Indulging in tranquility on Guadeloupe's Terre-de-Haut

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Plage de Pompierre, GuadeloupeThe aroma of fresh bread wafted from the bakeries into the sunny streets of Terre-de-Haut Island, part of Guadeloupe's Les Saintes island chain, and every local person strolling through its harborside neighborhood was carrying two or three baguettes.

I had just tendered ashore from Windstar Cruises' Wind Surf, and even though I'd had a hearty breakfast onboard just an hour earlier, my nose couldn't help but follow those fragrant loaves.

There's one main road in this French West Indies town, also called Terre-de-Haut, that parallels the shoreline and is lined with pretty cottages, restaurants, bakeries, art galleries and clothing stores.

It was quiet when I visited early this year, at the height of the Caribbean's winter season. There were no vendors hawking wares, no offers to braid hair, no Saint-Tropez-style boutiques and no tour guides at the dock. In fact, there appeared to be no organized tourism infrastructure at all.

Cruisers don't have to search long to find a Caribbean island with French roots. There's French St. Martin, Martinique and St. Bart's, to name a few. I've been to all but one of those islands, but there's a different vibe in Terre-de-Haut, a kind of pastoral elegance that would appeal to clients who've already called at the more celebrated islands of the Eastern Caribbean.

Only a handful of large cruise ships visit the main island of Guadeloupe, and Terre-de-Haut is a few miles off the coast, accessible by small plane or ferry. Just a handful of smaller ships drop anchor in the Les Saintes archipelago. In addition to Windstar, they include Star Clippers, SeaDream and Azamara Club Cruises. When I visited, the 312-passenger Wind Surf was the only ship calling at Terre-de-Haut.

A few dozen houses dot its crescent harbor, including one shaped like the bow of a boat. Colorful boats bobbed in the harbor, evidence of the island's fishing industry.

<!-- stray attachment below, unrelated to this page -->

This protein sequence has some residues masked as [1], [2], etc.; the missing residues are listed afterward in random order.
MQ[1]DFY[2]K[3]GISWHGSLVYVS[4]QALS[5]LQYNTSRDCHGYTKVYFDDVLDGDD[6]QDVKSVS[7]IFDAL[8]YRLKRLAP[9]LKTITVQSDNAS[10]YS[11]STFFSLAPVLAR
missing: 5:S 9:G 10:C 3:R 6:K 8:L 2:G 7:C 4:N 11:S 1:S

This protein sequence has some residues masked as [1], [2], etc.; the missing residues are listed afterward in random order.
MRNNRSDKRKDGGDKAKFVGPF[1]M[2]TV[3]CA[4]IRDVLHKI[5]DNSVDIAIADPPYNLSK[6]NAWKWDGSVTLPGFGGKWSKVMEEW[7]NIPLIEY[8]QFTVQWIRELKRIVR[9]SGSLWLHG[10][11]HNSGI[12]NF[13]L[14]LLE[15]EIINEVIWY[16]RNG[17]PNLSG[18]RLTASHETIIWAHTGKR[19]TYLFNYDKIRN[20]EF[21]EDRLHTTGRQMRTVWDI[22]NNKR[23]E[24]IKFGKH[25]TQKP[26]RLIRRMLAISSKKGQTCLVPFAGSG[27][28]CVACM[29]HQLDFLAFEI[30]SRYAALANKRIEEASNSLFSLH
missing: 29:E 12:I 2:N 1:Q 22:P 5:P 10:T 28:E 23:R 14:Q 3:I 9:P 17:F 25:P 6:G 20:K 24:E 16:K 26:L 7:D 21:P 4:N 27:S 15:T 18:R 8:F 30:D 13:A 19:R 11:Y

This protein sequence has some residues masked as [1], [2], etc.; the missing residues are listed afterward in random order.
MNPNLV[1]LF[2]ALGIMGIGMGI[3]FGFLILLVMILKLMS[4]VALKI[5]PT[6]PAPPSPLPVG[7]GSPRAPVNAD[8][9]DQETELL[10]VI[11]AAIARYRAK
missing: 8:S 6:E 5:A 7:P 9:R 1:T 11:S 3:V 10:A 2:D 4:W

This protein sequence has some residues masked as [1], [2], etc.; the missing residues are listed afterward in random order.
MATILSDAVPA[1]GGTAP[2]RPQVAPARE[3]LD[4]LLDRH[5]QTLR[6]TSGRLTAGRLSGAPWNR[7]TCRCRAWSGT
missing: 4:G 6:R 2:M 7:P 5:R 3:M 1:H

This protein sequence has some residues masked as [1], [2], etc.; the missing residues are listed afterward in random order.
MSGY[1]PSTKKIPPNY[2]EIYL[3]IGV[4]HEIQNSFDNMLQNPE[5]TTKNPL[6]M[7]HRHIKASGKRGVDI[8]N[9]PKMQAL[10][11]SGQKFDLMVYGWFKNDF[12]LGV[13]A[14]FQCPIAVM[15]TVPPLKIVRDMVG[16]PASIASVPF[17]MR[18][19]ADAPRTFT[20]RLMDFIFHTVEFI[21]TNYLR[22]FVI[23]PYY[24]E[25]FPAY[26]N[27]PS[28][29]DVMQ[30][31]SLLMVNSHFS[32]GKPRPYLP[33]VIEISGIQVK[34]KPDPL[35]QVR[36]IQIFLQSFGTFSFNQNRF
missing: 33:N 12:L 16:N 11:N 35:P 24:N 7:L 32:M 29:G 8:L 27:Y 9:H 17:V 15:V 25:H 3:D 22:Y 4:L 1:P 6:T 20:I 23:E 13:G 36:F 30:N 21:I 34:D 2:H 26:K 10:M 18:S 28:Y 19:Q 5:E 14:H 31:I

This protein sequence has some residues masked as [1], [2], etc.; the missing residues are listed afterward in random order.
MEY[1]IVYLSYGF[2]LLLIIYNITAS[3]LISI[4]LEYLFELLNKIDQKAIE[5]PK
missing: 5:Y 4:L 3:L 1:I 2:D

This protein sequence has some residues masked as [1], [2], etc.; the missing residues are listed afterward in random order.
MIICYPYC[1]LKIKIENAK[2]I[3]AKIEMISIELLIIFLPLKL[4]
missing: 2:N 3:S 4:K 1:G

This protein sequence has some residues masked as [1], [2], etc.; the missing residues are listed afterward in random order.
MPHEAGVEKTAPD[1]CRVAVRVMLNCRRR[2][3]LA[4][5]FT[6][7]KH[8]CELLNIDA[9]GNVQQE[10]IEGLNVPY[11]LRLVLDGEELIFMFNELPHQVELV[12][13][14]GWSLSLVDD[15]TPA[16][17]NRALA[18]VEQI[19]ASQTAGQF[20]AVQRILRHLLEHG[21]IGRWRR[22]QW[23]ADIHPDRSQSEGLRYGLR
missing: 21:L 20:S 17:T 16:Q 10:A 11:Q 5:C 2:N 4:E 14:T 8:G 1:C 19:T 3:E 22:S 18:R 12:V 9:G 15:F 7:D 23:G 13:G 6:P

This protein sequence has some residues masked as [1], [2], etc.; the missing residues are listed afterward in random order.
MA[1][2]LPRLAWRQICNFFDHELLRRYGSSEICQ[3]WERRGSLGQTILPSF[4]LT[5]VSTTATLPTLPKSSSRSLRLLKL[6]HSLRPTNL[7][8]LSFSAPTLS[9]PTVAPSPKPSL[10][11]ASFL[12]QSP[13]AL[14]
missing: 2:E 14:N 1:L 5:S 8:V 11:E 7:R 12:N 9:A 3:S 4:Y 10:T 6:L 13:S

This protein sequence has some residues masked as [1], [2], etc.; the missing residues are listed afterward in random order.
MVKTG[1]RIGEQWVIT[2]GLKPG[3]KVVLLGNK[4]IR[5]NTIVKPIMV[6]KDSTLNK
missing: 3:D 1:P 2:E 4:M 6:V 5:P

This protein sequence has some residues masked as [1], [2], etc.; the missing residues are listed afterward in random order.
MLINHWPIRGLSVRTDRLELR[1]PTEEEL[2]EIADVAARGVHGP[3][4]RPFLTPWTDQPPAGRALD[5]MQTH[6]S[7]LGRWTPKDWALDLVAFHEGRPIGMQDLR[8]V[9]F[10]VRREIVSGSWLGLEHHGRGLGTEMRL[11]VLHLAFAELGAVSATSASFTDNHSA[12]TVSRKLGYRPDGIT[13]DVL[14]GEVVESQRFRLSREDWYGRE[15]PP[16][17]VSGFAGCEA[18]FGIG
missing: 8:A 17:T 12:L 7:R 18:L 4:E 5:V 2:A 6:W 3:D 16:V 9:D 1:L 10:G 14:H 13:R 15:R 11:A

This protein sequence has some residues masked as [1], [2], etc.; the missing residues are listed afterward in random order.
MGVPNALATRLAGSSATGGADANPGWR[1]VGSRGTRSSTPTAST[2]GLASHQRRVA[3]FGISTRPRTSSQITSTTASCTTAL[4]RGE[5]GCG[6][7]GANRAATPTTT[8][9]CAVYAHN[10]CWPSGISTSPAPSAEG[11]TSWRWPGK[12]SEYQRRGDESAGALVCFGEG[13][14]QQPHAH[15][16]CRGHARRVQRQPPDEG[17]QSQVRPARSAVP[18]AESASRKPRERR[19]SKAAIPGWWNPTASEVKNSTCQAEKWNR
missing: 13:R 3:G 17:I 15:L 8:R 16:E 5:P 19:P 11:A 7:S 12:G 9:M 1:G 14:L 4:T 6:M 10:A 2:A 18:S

A tiny tourism office is located on the main square, and a friendly staffer there, who spoke only French, tried to describe to her non-French-speaking visitors the walking route to the island's most popular beach, Plage de Pompierre. She gave us a map and told us in very broken English that it would be a 20-minute walk.

Following the map, we walked up and down hills along stretches of road with nothing but goat and chicken farms and then spotted a local couple walking toward us. They were laughing and pointing up at a tree, where several iguanas had taken refuge from the hot sun.

The walk to Pompierre Beach was closer to 45 minutes but worth every sweaty step. It's a wide expanse of coastline loaded with coconut trees that provide shade starting at the water's edge.

Huge rock formations opposite the beach protect swimmers from wind and from large waves breaking farther out.

It was a prime snorkeling spot, and we saw dozens of our shipmates enjoying the crystal-clear water.

Back on the Wind Surf that evening, everyone was still marveling at the quaint and quiet beauty of Terre-de-Haut.

The eight-island Les Saintes archipelago has a colorful past. According to a local history brochure, Columbus found them in November 1493, three days after the Feast of All Saints. He is said to have named the archipelago Los Santos, later changed by the French to Les Saintes. The first French settlers arrived in the mid-l7th century, and the waters around the archipelago saw skirmishes with the British. The most famous is said to have been the battle of 1782 between British Admiral George Brydges Rodney and French Admiral Joseph Paul de Grasse, which resulted in 30 years of British rule.

The islands were returned to the French through the Treaty of Paris in 1815.

Along with Les Saintes, other port calls on my seven-day Wind Surf cruise were the British Virgin Islands of Jost Van Dyke, Tortola and Virgin Gorda; St. Kitts; and St. Bart's. The ship sailed roundtrip from St. Maarten.

For cruise news and updates, follow Donna Tunney on Twitter @dttravelweekly.

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